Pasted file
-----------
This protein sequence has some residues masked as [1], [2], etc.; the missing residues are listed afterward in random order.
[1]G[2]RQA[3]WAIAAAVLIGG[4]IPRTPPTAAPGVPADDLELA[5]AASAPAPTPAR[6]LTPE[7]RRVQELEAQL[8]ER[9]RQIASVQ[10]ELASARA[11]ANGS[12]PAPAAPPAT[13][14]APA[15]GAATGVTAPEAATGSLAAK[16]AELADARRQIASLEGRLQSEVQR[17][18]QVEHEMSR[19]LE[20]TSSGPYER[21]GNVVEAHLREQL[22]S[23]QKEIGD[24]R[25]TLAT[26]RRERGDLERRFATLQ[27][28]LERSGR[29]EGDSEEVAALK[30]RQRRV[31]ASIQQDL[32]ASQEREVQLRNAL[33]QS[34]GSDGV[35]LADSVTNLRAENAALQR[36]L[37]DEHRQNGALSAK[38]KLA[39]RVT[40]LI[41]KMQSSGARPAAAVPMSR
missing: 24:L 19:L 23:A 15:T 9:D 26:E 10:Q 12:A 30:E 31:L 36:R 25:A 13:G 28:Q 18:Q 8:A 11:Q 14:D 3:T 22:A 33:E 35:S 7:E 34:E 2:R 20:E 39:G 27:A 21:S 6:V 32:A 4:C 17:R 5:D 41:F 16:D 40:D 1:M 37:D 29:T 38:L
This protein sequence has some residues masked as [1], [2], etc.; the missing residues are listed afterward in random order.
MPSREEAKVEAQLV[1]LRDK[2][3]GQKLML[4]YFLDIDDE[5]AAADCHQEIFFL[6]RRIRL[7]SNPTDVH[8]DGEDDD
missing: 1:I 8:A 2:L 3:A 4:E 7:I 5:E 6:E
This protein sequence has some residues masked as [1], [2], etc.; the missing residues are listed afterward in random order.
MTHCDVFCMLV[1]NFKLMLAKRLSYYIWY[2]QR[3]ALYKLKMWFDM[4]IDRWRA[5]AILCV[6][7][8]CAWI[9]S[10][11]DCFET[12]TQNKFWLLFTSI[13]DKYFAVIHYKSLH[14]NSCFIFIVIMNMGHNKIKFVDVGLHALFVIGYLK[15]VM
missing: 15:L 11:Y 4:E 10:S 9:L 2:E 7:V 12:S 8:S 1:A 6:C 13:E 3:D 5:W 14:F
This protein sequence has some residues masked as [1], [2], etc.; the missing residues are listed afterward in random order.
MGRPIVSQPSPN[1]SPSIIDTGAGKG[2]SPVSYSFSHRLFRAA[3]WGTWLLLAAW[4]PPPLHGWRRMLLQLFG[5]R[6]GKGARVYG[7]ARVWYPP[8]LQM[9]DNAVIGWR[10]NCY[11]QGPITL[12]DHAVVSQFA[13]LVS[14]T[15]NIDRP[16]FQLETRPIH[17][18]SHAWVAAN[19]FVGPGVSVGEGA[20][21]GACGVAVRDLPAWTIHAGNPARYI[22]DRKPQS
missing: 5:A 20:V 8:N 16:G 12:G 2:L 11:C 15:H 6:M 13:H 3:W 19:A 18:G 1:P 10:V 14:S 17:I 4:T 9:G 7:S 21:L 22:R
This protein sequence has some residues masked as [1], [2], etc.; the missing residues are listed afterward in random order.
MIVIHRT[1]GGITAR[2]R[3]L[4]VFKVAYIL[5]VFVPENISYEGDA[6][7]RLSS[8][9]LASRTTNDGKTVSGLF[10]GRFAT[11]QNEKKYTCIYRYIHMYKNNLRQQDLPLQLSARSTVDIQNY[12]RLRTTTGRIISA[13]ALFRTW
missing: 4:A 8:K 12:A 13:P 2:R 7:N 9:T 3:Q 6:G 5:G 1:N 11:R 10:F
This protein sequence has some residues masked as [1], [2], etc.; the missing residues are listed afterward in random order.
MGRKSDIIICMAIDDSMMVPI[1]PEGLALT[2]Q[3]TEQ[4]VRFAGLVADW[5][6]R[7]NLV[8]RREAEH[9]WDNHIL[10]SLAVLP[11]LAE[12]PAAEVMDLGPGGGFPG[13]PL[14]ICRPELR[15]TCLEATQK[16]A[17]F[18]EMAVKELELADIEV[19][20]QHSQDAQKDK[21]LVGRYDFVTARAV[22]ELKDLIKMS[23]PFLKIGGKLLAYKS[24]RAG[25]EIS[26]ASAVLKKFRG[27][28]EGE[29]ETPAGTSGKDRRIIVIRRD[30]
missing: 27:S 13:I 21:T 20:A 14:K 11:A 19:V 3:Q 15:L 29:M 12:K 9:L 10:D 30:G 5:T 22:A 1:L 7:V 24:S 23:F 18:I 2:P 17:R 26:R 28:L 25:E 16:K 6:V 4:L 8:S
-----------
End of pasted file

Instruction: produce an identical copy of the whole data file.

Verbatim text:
This protein sequence has some residues masked as [1], [2], etc.; the missing residues are listed afterward in random order.
[1]G[2]RQA[3]WAIAAAVLIGG[4]IPRTPPTAAPGVPADDLELA[5]AASAPAPTPAR[6]LTPE[7]RRVQELEAQL[8]ER[9]RQIASVQ[10]ELASARA[11]ANGS[12]PAPAAPPAT[13][14]APA[15]GAATGVTAPEAATGSLAAK[16]AELADARRQIASLEGRLQSEVQR[17][18]QVEHEMSR[19]LE[20]TSSGPYER[21]GNVVEAHLREQL[22]S[23]QKEIGD[24]R[25]TLAT[26]RRERGDLERRFATLQ[27][28]LERSGR[29]EGDSEEVAALK[30]RQRRV[31]ASIQQDL[32]ASQEREVQLRNAL[33]QS[34]GSDGV[35]LADSVTNLRAENAALQR[36]L[37]DEHRQNGALSAK[38]KLA[39]RVT[40]LI[41]KMQSSGARPAAAVPMSR
missing: 24:L 19:L 23:A 15:T 9:D 26:E 10:Q 12:A 30:E 31:L 36:R 25:A 13:G 28:Q 18:Q 8:A 11:Q 14:D 3:T 22:A 33:E 35:S 7:E 34:E 2:R 20:E 39:G 27:A 21:S 6:V 32:A 4:C 17:R 5:D 41:F 16:D 40:D 1:M 37:D 29:T 38:L
This protein sequence has some residues masked as [1], [2], etc.; the missing residues are listed afterward in random order.
MPSREEAKVEAQLV[1]LRDK[2][3]GQKLML[4]YFLDIDDE[5]AAADCHQEIFFL[6]RRIRL[7]SNPTDVH[8]DGEDDD
missing: 1:I 8:A 2:L 3:A 4:E 7:I 5:E 6:E
This protein sequence has some residues masked as [1], [2], etc.; the missing residues are listed afterward in random order.
MTHCDVFCMLV[1]NFKLMLAKRLSYYIWY[2]QR[3]ALYKLKMWFDM[4]IDRWRA[5]AILCV[6][7][8]CAWI[9]S[10][11]DCFET[12]TQNKFWLLFTSI[13]DKYFAVIHYKSLH[14]NSCFIFIVIMNMGHNKIKFVDVGLHALFVIGYLK[15]VM
missing: 15:L 11:Y 4:E 10:S 9:L 2:E 7:V 12:S 8:S 1:A 6:C 13:E 3:D 5:W 14:F
This protein sequence has some residues masked as [1], [2], etc.; the missing residues are listed afterward in random order.
MGRPIVSQPSPN[1]SPSIIDTGAGKG[2]SPVSYSFSHRLFRAA[3]WGTWLLLAAW[4]PPPLHGWRRMLLQLFG[5]R[6]GKGARVYG[7]ARVWYPP[8]LQM[9]DNAVIGWR[10]NCY[11]QGPITL[12]DHAVVSQFA[13]LVS[14]T[15]NIDRP[16]FQLETRPIH[17][18]SHAWVAAN[19]FVGPGVSVGEGA[20][21]GACGVAVRDLPAWTIHAGNPARYI[22]DRKPQS
missing: 5:A 20:V 8:N 16:G 12:G 2:L 11:C 15:H 6:M 13:H 3:W 19:A 18:G 1:P 10:V 14:S 17:I 4:T 9:G 7:S 21:L 22:R
This protein sequence has some residues masked as [1], [2], etc.; the missing residues are listed afterward in random order.
MIVIHRT[1]GGITAR[2]R[3]L[4]VFKVAYIL[5]VFVPENISYEGDA[6][7]RLSS[8][9]LASRTTNDGKTVSGLF[10]GRFAT[11]QNEKKYTCIYRYIHMYKNNLRQQDLPLQLSARSTVDIQNY[12]RLRTTTGRIISA[13]ALFRTW
missing: 4:A 8:K 12:A 13:P 2:R 7:N 9:T 3:Q 6:G 5:G 1:N 11:R 10:F
This protein sequence has some residues masked as [1], [2], etc.; the missing residues are listed afterward in random order.
MGRKSDIIICMAIDDSMMVPI[1]PEGLALT[2]Q[3]TEQ[4]VRFAGLVADW[5][6]R[7]NLV[8]RREAEH[9]WDNHIL[10]SLAVLP[11]LAE[12]PAAEVMDLGPGGGFPG[13]PL[14]ICRPELR[15]TCLEATQK[16]A[17]F[18]EMAVKELELADIEV[19][20]QHSQDAQKDK[21]LVGRYDFVTARAV[22]ELKDLIKMS[23]PFLKIGGKLLAYKS[24]RAG[25]EIS[26]ASAVLKKFRG[27][28]EGE[29]ETPAGTSGKDRRIIVIRRD[30]
missing: 27:S 13:I 21:T 20:A 14:K 11:A 19:V 3:Q 15:L 29:M 12:K 9:L 10:D 30:G 5:T 22:A 1:L 7:V 24:S 23:F 18:I 2:P 17:R 26:R 28:L 25:E 16:K 6:V 4:L 8:S